Perinatal, infant, and child death rates among the Old Order Amish

Am J Epidemiol. 1994 Jan 15;139(2):173-83. doi: 10.1093/oxfordjournals.aje.a116979.


The Old Order Amish are a distinct ethnic group with a very high birth rate and patterns of perinatal risk factors quite different from those of the general population. This study reports marital fertility and perinatal, infant, and child death rates for an entire Amish settlement of approximately 10,000 individuals, centered around Geauga County, Ohio. All 6,623 births from 1948 to 1988 listed in a directory of Geauga Settlement Amish households were studied. The childbearing experience of all 475 married women over the age of 44 years was also described. Women aged > 44 years had a median of 8.3 births; 24% of the births were to women aged > 34 years. Despite a higher prevalence of several risk factors for perinatal and infant death among the Amish, neonatal and infant death rates for Geauga Settlement Amish have been very similar to the corresponding rates for white children in rural Ohio and the state as a whole. The beneficial aspects of Amish society that may lessen the impact of perinatal risk factors on mortality merit further study.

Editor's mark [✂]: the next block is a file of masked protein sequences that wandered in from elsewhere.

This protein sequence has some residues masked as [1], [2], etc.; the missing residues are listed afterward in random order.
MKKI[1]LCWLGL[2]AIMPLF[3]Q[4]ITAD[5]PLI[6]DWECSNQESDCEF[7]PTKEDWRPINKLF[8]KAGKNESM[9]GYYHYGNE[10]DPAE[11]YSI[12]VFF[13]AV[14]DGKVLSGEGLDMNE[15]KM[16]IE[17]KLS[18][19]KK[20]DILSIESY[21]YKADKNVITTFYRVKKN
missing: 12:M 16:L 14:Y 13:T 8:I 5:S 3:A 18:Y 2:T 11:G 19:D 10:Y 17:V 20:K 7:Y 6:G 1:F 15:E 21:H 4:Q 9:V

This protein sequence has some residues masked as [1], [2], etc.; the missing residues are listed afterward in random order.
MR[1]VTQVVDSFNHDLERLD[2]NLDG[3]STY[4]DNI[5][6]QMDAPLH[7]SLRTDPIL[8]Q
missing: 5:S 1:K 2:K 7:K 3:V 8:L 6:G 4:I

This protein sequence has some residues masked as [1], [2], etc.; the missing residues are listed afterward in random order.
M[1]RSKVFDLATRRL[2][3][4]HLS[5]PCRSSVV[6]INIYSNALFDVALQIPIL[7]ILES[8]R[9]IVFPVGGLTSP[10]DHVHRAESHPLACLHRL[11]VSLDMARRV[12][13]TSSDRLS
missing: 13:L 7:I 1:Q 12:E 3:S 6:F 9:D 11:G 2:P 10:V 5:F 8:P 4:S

Publication types

  • Research Support, Non-U.S. Gov't

MeSH terms

  • Adolescent
  • Adult
  • Child
  • Child, Preschool
  • Christianity
  • Ethnicity*
  • Female
  • Fertility
  • Fetal Death / epidemiology
  • Humans
  • Infant
  • Infant Mortality
  • Infant, Newborn
  • Maternal Age
  • Mortality*
  • Ohio / epidemiology
  • Parity
  • Pregnancy
  • Religion and Medicine
  • Reproductive History
  • Risk Factors
  • Rural Health